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Napoleon's Quotes from Animal Farm

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  • 0:00 Introduction to Animal Farm
  • 0:42 Who Is Napoleon?
  • 1:54 Napoleon Comes into His Power
  • 3:40 Napoleon, Dictator of…
  • 6:19 Lesson Summary
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Lesson Transcript
Instructor: Liz Breazeale
George Orwell's Animal Farm is a well-known and widely read work because of its memorable storyline and characters. In this lesson, learn about one of those characters, Napoleon, and test yourself with a quiz.

Introduction to Animal Farm

George Orwell's novella Animal Farm, an allegory, or work containing a hidden meaning. It was published in 1945 with a political message: a critique of the Soviet Union and its dictator Joseph Stalin.

In the novella, the animals of Manor Farm rebel against their idiot master, Mr. Jones, and take over the farm, rechristening it Animal Farm. The pigs, the smartest of all the animals, place themselves at the top of the totem pole. One such pig, Napoleon, takes command in a quick and violent coup d'etat, or a seizure of power.

Who Is Napoleon?

Napoleon is a huge boar and is one of the pigs who rule Animal Farm. Napoleon's quiet exterior hides a deep reserve of cunning and cruelty that is revealed over time. He and his fellow pigs, Snowball and Squealer, originally formed the leadership of the farm. Snowball is more idealistic and upbeat than Napoleon, while Squealer is a charismatic speaker. Napoleon and Snowball appear to be friendly at first, but grow increasingly antagonistic.

You've probably heard the old saying, 'Never trust a politician.' Well, someone should have told the animals of the farm the same thing. Everything starts out fine and dandy, then Napoleon uses the farm's vicious dogs and his propaganda guy, Squealer, in a bid for power. With their help, Napoleon stages a coup and runs off Snowball, his only potential political rival. Gradually, Squealer becomes more and more important to Napoleon because he is the one who communicates to all the animals Napoleon's policy changes and reasons with the animals whenever they doubt their leader. Every politician needs a spin team, right?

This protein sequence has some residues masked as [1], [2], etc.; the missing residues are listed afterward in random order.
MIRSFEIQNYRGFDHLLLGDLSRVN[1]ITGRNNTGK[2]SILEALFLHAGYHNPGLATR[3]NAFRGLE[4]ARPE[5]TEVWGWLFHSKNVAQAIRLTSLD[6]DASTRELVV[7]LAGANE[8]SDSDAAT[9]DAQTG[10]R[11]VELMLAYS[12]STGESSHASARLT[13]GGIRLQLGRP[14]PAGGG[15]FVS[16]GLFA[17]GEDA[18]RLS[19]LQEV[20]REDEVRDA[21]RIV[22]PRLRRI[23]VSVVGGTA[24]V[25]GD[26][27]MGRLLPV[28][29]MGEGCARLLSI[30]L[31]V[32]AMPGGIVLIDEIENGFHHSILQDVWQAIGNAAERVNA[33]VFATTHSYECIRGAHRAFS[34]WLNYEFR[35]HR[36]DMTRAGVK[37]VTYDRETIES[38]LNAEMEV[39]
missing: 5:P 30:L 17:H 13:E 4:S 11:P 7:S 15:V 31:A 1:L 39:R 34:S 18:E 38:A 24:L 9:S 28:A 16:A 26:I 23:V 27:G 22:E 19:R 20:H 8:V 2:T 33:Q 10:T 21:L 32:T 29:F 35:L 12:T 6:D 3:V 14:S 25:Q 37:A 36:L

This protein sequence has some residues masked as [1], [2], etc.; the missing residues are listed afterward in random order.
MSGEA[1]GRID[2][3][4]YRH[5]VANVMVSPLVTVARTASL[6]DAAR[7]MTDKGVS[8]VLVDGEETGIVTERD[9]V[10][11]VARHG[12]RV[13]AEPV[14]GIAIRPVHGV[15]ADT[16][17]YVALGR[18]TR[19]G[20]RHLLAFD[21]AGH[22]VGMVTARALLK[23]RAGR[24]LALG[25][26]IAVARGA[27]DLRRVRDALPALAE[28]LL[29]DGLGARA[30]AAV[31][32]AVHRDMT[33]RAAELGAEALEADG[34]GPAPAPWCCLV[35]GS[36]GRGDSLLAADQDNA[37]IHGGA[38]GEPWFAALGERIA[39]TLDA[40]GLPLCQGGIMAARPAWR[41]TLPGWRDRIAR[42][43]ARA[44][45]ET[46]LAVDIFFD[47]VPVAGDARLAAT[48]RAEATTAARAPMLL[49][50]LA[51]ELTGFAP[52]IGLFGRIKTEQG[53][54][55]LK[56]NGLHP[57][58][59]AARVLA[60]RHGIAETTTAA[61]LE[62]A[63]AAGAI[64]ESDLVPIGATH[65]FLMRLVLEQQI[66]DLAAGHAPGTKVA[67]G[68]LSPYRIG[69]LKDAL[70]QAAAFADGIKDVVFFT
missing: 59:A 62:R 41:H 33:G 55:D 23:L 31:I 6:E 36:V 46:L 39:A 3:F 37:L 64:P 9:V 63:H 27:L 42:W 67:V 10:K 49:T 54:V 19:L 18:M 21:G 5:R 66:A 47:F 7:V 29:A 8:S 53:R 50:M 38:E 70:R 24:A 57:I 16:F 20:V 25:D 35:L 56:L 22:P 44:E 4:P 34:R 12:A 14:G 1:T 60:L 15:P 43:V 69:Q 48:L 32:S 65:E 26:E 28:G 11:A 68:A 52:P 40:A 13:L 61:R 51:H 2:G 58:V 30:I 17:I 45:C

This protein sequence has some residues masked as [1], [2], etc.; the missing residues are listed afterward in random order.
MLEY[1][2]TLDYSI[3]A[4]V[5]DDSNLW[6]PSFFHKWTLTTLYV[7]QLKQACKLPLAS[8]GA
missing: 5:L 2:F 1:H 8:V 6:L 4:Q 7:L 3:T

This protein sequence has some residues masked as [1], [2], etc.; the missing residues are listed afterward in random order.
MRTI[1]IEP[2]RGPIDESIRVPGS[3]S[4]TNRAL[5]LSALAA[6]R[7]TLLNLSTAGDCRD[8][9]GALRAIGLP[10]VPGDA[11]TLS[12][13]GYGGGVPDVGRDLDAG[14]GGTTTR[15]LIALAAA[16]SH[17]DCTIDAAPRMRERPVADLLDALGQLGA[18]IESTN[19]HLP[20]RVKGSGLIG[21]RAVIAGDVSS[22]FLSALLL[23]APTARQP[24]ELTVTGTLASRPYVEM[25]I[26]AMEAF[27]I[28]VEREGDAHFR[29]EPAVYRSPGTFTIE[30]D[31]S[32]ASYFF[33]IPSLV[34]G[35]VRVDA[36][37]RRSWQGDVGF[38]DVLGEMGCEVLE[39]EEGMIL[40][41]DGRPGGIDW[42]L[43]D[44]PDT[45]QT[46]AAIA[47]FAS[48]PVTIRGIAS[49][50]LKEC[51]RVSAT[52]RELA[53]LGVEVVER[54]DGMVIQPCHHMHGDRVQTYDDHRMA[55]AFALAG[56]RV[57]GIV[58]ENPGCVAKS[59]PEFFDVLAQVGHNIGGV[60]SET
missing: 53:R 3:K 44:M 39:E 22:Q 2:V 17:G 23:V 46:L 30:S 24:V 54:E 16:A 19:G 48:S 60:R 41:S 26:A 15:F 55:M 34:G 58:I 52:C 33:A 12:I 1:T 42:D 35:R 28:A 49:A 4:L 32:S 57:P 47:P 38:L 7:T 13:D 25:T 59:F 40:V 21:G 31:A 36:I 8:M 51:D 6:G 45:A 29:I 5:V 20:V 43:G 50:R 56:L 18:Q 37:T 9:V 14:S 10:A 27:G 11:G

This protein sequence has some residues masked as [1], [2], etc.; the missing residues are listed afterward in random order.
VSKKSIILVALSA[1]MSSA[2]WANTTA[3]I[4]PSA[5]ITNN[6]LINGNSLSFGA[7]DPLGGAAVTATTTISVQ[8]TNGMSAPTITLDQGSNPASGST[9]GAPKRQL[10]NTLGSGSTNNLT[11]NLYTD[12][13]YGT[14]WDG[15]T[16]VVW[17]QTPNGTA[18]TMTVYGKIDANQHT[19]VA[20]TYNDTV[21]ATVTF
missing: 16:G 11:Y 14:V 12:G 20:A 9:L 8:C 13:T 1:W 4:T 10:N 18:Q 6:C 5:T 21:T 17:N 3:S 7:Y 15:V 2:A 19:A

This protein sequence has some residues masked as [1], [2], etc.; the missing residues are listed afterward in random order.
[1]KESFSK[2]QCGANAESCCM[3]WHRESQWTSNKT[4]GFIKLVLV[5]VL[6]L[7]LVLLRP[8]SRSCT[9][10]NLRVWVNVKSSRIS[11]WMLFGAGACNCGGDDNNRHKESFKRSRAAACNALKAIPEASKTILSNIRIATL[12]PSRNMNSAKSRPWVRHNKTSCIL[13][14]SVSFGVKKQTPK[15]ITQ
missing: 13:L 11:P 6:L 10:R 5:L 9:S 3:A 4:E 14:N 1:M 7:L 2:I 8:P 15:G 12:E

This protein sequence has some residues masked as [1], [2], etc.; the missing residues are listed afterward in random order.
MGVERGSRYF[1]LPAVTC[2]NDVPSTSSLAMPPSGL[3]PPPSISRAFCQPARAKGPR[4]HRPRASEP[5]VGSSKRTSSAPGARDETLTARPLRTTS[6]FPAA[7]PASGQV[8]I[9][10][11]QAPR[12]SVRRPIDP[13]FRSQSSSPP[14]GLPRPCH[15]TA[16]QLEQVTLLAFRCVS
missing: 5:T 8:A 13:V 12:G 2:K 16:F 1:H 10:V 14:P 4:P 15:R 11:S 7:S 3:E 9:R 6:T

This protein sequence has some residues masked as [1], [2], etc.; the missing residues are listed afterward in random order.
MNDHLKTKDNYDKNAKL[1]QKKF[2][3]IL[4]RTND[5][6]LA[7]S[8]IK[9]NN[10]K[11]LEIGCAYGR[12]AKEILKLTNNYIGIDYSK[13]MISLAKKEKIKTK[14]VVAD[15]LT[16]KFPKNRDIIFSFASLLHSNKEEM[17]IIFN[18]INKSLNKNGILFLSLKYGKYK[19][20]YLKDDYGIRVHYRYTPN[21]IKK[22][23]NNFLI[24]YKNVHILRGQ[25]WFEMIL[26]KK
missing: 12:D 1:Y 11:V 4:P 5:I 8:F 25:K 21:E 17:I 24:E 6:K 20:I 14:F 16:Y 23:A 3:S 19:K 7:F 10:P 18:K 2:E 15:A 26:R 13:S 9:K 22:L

Napoleon Comes into His Power

Napoleon says a lot of things throughout the story, but many of which contradict each other. Nevertheless, Napoleon is a stubborn speaker, and he uses his right hand man Squealer as a public relations tool. Squealer is able to convince the animals of anything Napoleon says, even if it's unfair.

The Seven Commandments of Animalism are rules regarding animal behavior and equality, separating animals from humans. During his rise to power, Napoleon and Squealer teach the farm's sheep to distill these commandments down to one phrase. The sheep bleat whenever Napoleon senses a possible dispute over a change: 'Four legs good, two legs bad.' The sheep take this up as a mantra, or a repetitive chant. This contributes in a large way to Napoleon's increasing power, as nobody ever has a chance to argue against him. This mantra is then amended at the end of the story to reflect the eventual evolution of the pigs into near-human monsters: 'Four legs good, two legs better.'

Napoleon's propaganda campaign is very effective, and he easily manipulates the animals. For example, he creates an outside enemy in order to convince the animals to rebuild their windmill after it is damaged. He blames everything that goes wrong on the farm on Snowball and his treason. 'Snowball has done this,' is one of Napoleon's most popular phrases, garnering support for himself while finding a scapegoat, or someone to bear the blame, to distract the animals from their impoverished state. But things get worse very quickly.

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